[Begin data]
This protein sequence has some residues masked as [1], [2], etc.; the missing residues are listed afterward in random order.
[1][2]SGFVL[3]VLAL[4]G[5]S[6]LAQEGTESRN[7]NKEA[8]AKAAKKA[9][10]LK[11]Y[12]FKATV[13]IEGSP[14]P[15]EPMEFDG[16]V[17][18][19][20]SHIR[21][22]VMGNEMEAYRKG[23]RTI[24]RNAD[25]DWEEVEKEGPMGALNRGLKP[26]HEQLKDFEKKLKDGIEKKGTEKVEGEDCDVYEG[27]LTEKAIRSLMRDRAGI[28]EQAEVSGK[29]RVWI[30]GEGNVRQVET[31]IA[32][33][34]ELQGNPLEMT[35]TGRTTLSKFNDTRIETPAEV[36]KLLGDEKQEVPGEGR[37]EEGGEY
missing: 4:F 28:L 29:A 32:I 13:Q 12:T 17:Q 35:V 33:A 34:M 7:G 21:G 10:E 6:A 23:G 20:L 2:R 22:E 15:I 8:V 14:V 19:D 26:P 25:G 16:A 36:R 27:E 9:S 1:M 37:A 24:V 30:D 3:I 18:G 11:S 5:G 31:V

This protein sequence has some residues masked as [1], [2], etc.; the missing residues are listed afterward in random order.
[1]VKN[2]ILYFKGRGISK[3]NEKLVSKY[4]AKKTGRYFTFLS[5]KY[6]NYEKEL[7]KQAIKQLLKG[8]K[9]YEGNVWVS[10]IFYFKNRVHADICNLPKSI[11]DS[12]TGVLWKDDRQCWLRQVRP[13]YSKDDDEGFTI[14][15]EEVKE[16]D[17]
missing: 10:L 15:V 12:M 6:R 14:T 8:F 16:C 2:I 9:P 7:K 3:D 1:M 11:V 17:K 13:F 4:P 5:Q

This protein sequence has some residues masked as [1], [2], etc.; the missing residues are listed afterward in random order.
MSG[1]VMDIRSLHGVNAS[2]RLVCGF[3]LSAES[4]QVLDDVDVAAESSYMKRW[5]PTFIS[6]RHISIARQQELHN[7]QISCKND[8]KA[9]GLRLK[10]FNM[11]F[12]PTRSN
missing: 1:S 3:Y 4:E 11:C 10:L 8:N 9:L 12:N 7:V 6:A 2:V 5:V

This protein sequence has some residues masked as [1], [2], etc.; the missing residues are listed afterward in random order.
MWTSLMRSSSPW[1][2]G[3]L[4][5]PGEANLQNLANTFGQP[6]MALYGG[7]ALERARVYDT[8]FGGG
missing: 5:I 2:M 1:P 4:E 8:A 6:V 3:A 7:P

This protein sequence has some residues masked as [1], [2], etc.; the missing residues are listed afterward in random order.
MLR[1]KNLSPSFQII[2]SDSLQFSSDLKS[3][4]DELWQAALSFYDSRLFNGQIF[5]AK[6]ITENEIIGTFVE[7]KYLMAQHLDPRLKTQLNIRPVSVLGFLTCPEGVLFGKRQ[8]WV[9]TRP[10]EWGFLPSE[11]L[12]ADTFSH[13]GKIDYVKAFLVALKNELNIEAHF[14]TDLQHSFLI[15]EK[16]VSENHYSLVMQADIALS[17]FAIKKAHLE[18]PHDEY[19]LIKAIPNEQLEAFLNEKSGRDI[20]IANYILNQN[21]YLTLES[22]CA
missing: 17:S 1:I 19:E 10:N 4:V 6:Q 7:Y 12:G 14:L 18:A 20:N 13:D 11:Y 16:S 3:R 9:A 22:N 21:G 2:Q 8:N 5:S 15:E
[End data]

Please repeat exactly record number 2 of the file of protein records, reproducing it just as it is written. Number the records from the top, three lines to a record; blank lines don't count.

This protein sequence has some residues masked as [1], [2], etc.; the missing residues are listed afterward in random order.
[1]VKN[2]ILYFKGRGISK[3]NEKLVSKY[4]AKKTGRYFTFLS[5]KY[6]NYEKEL[7]KQAIKQLLKG[8]K[9]YEGNVWVS[10]IFYFKNRVHADICNLPKSI[11]DS[12]TGVLWKDDRQCWLRQVRP[13]YSKDDDEGFTI[14][15]EEVKE[16]D[17]
missing: 10:L 15:V 12:M 6:R 14:T 8:F 16:C 2:I 9:P 7:K 3:D 1:M 11:V 17:K 13:F 4:P 5:Q